Based on this information, the police put out a "pick-up" order to stop and hold the vehicle and its five occupants.1 The pick-up order stated that the occupants were considered armed and in possession of narcotics and money. A short time later, other police officers acting in response to the order forcibly stopped the car; with guns drawn they ordered the five occupants, including the three defendants on this appeal, to get out. The police officers told the five occupants they were under arrest and patted them down, finding nothing. The car was not searched at that time. The occupants were then taken to police headquarters and held there for five hours while Detective Sadlocha was obtaining a search warrant.
After preparing an application for a search warrant and locating a judge, Sadlocha attended an in camera hearing at which he and Julio Casamayor testified. Sadlocha and Casamayor told the judge most of the same information that formed the basis of the pick-up order. The judge found probable cause and issued a search warrant. The subsequent search of the car pursuant to the warrant revealed cocaine, two weapons and $27,000 in cash hidden in secret compartments behind side panels in the car.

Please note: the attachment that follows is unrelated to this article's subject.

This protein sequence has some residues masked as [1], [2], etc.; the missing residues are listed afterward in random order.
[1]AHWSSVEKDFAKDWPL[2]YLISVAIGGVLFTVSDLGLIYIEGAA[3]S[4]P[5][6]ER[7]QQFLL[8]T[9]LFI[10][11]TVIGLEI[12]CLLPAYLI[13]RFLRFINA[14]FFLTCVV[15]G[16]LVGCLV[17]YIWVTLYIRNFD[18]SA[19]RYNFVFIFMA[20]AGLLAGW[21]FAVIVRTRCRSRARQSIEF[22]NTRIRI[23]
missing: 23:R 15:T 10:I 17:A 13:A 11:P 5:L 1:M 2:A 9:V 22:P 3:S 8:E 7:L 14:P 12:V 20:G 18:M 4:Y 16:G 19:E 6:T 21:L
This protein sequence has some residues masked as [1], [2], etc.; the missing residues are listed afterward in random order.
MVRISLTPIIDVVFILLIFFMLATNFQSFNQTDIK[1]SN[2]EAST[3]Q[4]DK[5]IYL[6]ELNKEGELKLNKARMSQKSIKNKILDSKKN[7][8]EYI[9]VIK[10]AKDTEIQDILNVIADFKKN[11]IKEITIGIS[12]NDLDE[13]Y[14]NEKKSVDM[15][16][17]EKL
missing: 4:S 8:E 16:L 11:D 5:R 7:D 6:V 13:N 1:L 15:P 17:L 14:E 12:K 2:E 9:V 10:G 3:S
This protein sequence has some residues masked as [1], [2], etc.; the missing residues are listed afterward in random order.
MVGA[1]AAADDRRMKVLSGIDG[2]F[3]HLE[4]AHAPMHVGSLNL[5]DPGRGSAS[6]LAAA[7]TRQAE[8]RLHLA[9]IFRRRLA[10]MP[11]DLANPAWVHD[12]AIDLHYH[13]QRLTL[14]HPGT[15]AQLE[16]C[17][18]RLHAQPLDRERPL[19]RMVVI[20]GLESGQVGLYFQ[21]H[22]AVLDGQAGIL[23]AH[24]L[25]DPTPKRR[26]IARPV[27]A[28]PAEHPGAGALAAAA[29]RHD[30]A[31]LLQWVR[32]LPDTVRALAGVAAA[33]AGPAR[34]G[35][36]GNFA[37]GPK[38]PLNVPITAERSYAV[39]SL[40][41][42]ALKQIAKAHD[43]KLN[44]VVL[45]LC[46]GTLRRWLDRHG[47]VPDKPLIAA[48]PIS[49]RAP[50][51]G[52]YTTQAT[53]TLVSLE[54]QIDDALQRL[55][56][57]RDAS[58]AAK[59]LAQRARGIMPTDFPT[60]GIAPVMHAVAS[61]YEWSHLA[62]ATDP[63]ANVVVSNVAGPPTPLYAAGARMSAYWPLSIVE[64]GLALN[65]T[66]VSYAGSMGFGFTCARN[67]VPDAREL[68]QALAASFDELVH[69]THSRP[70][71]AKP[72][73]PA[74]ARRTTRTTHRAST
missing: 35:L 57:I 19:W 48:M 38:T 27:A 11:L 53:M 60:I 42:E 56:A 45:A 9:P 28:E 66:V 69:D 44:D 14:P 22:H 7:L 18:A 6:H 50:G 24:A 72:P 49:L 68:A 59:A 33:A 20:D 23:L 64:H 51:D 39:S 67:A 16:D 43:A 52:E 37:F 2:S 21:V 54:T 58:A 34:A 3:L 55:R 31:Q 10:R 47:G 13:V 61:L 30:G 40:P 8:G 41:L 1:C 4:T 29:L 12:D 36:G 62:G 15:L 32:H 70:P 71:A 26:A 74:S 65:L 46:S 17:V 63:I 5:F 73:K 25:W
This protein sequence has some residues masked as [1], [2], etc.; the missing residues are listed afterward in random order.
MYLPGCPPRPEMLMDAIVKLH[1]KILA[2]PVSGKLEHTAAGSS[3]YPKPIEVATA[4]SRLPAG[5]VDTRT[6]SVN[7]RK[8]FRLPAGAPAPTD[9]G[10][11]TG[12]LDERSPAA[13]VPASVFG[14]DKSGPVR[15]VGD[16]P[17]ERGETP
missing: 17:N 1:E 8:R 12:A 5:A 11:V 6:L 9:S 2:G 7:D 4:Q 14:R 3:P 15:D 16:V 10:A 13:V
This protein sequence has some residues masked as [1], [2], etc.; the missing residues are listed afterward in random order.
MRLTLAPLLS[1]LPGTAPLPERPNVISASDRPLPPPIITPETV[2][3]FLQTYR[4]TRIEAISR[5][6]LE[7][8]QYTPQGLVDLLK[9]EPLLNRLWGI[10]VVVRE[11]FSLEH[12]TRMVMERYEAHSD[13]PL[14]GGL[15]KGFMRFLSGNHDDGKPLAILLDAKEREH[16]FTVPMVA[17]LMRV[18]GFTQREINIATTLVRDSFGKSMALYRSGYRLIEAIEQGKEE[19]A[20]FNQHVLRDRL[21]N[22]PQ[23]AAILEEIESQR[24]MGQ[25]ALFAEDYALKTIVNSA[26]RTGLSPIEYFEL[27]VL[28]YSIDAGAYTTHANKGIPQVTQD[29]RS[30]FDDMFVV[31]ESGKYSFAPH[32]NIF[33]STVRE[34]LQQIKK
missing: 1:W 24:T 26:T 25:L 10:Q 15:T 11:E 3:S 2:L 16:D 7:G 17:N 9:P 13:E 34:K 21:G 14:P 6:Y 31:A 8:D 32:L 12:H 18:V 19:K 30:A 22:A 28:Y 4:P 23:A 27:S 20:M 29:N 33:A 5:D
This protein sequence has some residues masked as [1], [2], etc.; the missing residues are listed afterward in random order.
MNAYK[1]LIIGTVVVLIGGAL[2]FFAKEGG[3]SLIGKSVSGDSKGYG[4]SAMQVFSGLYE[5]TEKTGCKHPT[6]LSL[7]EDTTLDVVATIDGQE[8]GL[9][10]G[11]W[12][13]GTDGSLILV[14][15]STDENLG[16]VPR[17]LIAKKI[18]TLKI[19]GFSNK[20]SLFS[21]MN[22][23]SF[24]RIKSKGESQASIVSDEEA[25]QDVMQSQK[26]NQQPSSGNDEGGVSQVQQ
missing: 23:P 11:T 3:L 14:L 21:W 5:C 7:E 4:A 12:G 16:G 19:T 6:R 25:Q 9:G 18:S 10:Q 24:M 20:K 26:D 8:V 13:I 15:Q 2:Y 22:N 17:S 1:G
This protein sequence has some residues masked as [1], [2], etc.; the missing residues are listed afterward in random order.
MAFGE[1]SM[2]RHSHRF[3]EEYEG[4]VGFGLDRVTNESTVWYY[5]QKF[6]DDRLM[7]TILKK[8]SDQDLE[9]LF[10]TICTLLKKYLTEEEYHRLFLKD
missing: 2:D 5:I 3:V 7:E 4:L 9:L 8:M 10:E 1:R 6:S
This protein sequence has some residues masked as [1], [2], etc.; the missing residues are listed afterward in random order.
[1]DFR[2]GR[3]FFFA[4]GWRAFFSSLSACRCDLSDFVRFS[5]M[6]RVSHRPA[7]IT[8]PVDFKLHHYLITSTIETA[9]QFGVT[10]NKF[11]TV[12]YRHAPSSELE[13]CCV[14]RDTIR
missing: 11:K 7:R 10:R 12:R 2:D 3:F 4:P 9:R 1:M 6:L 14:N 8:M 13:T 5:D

Defendants were charged in state court with possession of contraband. After a suppression hearing, the state court judge found the search warrant invalid but upheld the search as incident to a proper arrest. The Appellate Division reversed, holding that both the search warrant and the search incident to arrest were invalid. People v. Alonso, 158 A.D.2d 988, 551 N.Y.S.2d 723 (1990). The court suppressed the evidence and dismissed the state indictment.
Thereafter, a multi-count federal indictment was obtained charging defendants with, among other things, conspiring to violate the narcotics laws and use of a firearm in connection with that conspiracy. Three counts relate to the seizure of evidence at issue here. Appellees moved to suppress the evidence and the parties agreed that the record of the state suppression hearing would suffice for purposes of the motion to suppress in federal court. The district judge granted the motion to suppress, finding invalid the search warrant and the search incident to arrest. The court also rejected the government's contention that defendants had no standing to move to suppress.